After almost 16 years, the NPS receivership is coming to a close.  But the final chapter will mark a messy end for funeral homes that have consumers with an orphaned NPS contract and those funeral homes that did not heed the SDR’s 2020 notice about lost earnings. 

One of the receivership’s final steps will be to return consumer funds held in escrow for orphan NPS contracts.  Orphan NPS contracts were those that did not have a related Lincoln Memorial life insurance policy.  Without a LML policy, or the indicia of the intent to purchase a policy, the various insurance guaranty associations were not obligated to provide coverage for the NPS preneed contract.  NPS had very bad recordkeeping and the receivership needed time to review LML records for documentation that supported coverage.  In 2010, a court order was issued with regard to the orphan NPS contracts.  Consumers who were making installment payments on an orphaned contract were instructed to continue making payments or face having the contract terminated. 

This created a dilemma for funeral homes that had to advise their consumers:  continue making payments to the receivership or start over with a new preneed contract.  Our advice to funeral homes was to look at each contract to determine how much had already been paid, and then discuss the risks with the consumer.  For consumers with a few hundred dollars paid to NPS, the better course may be to start over.  With more substantial payments to NPS, the consumer would be advised to continue paying in hopes that coverage would be eventually approved.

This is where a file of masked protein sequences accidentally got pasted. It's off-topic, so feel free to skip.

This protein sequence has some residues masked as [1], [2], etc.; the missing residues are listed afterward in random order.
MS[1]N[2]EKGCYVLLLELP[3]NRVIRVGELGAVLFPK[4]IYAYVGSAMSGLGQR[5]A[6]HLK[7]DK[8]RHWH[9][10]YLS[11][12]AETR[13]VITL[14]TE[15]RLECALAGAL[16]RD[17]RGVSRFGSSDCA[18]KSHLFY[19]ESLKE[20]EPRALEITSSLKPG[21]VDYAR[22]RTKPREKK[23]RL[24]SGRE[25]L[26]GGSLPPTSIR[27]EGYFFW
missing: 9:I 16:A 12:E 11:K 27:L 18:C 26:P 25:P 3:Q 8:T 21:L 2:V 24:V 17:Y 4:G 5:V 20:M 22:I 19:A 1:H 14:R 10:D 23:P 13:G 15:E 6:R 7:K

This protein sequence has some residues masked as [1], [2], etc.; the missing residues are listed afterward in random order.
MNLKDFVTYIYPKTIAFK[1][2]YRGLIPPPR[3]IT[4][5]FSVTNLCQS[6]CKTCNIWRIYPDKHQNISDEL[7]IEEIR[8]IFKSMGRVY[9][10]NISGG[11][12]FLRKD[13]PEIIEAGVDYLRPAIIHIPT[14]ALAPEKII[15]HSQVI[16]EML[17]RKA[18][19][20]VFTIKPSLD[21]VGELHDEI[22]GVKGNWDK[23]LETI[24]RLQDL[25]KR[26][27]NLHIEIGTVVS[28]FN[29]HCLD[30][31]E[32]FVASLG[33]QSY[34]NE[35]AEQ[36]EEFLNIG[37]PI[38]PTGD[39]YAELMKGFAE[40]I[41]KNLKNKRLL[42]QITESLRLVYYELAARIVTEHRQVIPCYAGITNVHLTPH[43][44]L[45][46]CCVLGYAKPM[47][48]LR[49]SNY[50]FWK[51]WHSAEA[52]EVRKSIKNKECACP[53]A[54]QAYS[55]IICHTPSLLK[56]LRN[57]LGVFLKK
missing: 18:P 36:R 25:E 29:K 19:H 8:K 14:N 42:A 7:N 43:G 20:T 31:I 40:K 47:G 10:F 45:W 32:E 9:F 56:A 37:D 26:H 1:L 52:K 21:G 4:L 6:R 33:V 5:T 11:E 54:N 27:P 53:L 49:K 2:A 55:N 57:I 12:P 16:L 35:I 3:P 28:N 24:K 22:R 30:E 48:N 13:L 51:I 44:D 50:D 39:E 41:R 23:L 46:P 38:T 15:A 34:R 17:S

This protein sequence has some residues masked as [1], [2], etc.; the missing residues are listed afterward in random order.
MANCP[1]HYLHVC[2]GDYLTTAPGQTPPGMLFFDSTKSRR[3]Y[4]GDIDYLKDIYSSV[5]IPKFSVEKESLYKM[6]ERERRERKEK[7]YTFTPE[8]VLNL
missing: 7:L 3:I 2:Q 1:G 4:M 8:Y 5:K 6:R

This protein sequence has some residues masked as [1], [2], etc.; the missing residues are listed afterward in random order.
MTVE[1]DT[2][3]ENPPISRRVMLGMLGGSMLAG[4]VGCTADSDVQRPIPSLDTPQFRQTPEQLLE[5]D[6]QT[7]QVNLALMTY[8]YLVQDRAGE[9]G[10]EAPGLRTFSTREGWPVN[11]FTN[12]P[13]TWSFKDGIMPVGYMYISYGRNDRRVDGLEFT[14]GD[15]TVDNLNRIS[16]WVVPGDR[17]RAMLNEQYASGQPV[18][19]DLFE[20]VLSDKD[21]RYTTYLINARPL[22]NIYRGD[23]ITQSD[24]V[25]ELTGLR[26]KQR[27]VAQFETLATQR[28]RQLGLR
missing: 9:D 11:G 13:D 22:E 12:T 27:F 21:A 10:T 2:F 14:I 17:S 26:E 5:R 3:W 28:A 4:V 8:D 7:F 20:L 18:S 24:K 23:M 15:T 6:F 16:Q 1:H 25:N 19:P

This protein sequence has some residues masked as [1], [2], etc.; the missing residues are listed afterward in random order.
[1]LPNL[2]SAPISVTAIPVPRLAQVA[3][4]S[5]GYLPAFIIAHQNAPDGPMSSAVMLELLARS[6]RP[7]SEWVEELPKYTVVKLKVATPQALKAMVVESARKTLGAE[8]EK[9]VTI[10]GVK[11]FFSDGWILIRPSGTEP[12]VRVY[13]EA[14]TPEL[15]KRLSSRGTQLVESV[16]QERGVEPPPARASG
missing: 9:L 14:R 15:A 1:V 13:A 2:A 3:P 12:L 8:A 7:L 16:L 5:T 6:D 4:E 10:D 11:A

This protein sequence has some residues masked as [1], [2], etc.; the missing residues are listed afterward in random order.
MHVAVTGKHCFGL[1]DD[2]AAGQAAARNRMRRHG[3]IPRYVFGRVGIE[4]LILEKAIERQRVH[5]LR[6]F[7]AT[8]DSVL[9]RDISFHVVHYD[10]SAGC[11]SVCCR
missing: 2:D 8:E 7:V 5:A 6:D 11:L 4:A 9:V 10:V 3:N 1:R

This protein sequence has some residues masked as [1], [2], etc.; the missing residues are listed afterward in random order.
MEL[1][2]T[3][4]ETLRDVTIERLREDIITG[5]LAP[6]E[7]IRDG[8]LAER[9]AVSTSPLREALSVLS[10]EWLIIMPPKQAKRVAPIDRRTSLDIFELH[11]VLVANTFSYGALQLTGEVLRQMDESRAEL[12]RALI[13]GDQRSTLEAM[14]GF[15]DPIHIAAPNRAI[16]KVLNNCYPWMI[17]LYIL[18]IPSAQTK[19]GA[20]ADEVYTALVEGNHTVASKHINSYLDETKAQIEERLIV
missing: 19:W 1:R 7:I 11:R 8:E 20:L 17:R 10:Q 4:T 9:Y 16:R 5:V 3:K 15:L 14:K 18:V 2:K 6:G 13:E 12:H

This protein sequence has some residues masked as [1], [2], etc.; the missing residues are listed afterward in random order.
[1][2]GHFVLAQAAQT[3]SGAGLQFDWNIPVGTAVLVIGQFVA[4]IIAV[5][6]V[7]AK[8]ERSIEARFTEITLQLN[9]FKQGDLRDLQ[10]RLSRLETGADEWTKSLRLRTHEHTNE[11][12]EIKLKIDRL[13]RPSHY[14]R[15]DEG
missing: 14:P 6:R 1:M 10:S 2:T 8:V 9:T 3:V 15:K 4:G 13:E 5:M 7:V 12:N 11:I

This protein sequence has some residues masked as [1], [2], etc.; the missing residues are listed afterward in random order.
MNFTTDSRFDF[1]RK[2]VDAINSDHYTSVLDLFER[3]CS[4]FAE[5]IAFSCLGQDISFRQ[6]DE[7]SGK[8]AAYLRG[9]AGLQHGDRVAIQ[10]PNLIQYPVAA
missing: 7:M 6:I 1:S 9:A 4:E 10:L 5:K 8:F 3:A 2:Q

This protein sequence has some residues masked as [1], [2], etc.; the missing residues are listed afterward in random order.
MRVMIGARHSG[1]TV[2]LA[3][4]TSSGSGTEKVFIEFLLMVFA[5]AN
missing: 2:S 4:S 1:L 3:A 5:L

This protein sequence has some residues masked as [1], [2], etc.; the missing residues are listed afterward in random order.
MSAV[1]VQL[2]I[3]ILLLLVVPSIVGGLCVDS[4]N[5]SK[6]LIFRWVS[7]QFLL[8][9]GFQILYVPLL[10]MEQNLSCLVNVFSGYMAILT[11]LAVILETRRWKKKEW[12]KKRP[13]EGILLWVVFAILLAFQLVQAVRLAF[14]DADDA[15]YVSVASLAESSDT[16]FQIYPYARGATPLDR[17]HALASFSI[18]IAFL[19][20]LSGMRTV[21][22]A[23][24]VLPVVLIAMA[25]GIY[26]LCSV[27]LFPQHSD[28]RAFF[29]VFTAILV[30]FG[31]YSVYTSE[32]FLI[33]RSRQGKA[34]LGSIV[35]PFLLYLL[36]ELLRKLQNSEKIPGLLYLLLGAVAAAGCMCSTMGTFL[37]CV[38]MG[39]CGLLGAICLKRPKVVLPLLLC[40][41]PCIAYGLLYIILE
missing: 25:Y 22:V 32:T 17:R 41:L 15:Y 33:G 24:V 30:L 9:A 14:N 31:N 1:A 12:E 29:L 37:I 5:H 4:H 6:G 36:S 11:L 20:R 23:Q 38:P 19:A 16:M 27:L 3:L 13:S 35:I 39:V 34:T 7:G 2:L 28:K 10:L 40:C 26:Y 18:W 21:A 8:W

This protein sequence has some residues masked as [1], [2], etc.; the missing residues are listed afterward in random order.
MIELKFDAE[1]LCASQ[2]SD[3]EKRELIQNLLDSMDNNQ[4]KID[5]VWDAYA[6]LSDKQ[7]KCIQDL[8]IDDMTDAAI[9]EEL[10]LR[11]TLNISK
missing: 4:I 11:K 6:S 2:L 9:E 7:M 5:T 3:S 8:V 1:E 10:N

And over the years, coverage was eventually extended to some orphaned contracts.  Today, it is not clear how many orphan contracts remain, but the payments made during those receivership years are being returned.  At least in Missouri, questions are being raised whether special protections should be extended to the consumers.  With the exception of rollover contracts, our conclusion would be that this is a matter for the consumer and funeral home to work out. 

For the most part, Missouri funeral homes have attempted to do right by the NPS contract holder by providing credits or discounts.  It would be an overreach for regulators to take the position that funeral homes must honor an NPS contract without regard to what will be received for the service.  The consumer had an option in 2010 to start over.  Many consumers took that option.  Those that did not, will now receive a refund and will need to start over.   Funeral homes will likely work with consumers by making the refund go as far as possible. 

The rollover contracts are the exception to this approach.  Rollover contracts are those that were sold by a funeral home as the preneed seller, and then subsequently transferred to NPS for additional compensation.  In the rollover, the funeral home made a bad decision and has an obligation to perform the contract regardless of payment at the time of need.

The other closing spoiler is lost earnings for funeral homes.  In 2020, the receivership sent out this notice to NPS providers.  Many funeral homes did not take the notice seriously.  Missouri funeral homes were advised by industry representatives that there would not be any receivership assets left to split among funeral home providers.  Those statements proved false, and word leaked in 2023 that some funeral home providers would receive significant lost earnings distributions.  This resulted in dozens of objections be filed with the receivership.  Those that we reviewed have been rejected for failure to heed the 2020 notice.  That is leaving a bitter taste for many funeral homes.